0  047850_2..S05R        2  STOPPED_OR_SKIPPED   1410960621   1410961221   
1  047850_2..S05R        2  STOPPED_OR_SKIPPED   1410960621   1410961221   
2  047850_2..S05R        2          STOPPED_AT   1410960621          nan   
3  047850_2..S05R        2         EN_ROUTE_TO   1410961221          nan   
4  047850_2..S05R        2         EN_ROUTE_TO   1410961221          nan   
5  047850_2..S05R        2         EN_ROUTE_TO   1410961221          nan   
6  047850_2..S05R        2         EN_ROUTE_TO   1410961221          nan   
7  047850_2..S05R        2         EN_ROUTE_TO   1410961221          nan   
8  047850_2..S05R        2         EN_ROUTE_TO   1410961221          nan   

  stop_id latest_information_time  
0    238S              1410961221  
1    239S              1410961221  
2    241S              1410961221  
3    242S              1410961221  
4    243S              1410961221  
5    244S              1410961221  
6    245S              1410961221  
7    246S              1410961221  
8    247S              1410961221

Note that some of the resulting columns are references to fields in the companion GTFS Feed, basically a packet of csv files explaning how the system is laid out.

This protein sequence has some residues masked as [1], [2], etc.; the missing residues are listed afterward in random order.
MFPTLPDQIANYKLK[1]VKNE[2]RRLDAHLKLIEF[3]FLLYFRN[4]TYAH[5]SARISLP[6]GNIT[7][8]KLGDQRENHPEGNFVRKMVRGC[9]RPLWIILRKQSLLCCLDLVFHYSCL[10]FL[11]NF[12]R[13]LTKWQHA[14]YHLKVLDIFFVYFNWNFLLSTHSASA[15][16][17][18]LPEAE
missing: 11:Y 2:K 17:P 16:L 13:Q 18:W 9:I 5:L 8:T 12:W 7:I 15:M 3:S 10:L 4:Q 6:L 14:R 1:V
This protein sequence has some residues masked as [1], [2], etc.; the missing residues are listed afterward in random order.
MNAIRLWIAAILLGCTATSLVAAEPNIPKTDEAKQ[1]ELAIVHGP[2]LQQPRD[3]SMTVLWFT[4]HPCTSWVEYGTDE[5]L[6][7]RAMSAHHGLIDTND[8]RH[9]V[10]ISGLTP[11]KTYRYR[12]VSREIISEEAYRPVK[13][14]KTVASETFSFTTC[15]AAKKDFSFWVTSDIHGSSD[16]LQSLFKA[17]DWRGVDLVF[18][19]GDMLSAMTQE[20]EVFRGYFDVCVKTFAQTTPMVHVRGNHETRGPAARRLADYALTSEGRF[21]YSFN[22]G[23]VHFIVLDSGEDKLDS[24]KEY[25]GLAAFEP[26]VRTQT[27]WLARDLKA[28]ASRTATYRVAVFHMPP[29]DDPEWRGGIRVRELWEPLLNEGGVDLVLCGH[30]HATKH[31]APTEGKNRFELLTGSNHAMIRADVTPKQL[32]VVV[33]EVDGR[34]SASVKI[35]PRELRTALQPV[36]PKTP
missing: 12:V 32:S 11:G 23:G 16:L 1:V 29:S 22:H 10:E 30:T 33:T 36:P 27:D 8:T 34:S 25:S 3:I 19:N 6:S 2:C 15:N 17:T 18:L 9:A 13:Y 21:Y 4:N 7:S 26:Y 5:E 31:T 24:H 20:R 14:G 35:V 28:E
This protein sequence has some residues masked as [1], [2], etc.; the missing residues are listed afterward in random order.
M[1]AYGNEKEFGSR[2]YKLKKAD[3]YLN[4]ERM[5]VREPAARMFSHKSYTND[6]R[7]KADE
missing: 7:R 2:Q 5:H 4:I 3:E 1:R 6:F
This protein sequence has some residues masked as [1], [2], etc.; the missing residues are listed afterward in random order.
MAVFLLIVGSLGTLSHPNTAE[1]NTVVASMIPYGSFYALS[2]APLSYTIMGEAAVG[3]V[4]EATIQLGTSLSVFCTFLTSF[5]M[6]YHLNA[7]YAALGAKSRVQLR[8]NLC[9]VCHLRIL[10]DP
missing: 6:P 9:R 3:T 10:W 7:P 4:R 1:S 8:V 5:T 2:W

Values are:

  • trip_id: The ID assigned to the trip in the GTFS-Realtime record.
  • route_id: The ID of the route. In New York City these are easy to read: 2 means this is a number 2 train.
  • stop_id: The ID assigned to the stop in question.
  • action: The action that the given train took at the given stop. One of STOPPED_AT, STOPPED_OR_SKIPPED, or EN_ROUTE_TO (the latter only occurs if the trip is still in progress).
  • minimum_time: The minimum time at which the train pulled into the station. May be NaN. This time is a Unix timestamp.
  • maximum_time: The maximum time at which the train pulled out of the station. May be NaN. Also a Unix timestamp.
  • latest_information_time: The timestamp of the most recent GTFS-Realtime data feed containing information pertinent to this record. Also a Unix timestamp.

Additional methods

If you want only trips which are complete, not ones that are in progress, you may use the gtfs_tripify.utils.discard_partial_logs method to trim trips that were still en route to their final destination in your data stream.

Stops that did not occur due to trips being cancelled are not removed by default. Use gtfs_tripify.utils.discard_partial_logs to do so. This is highly recommended for most routes, but will not work for shuttle services (train lines with only two possible stops).

Use the gt.io.logbooks_to_sql or gt.io.stream_to_sql helper methods to persist the data to a SQLite database. Note that these methods support concatenating to a database, but due to implementation details cannot deduplicate data. It is your responsibility to ensure that trips you write to the database using these methods are unique!

Further reading

A technical discussion of the challenges this module solves is available in the following blog post: "Parsing subway rides with gtfs-tripify".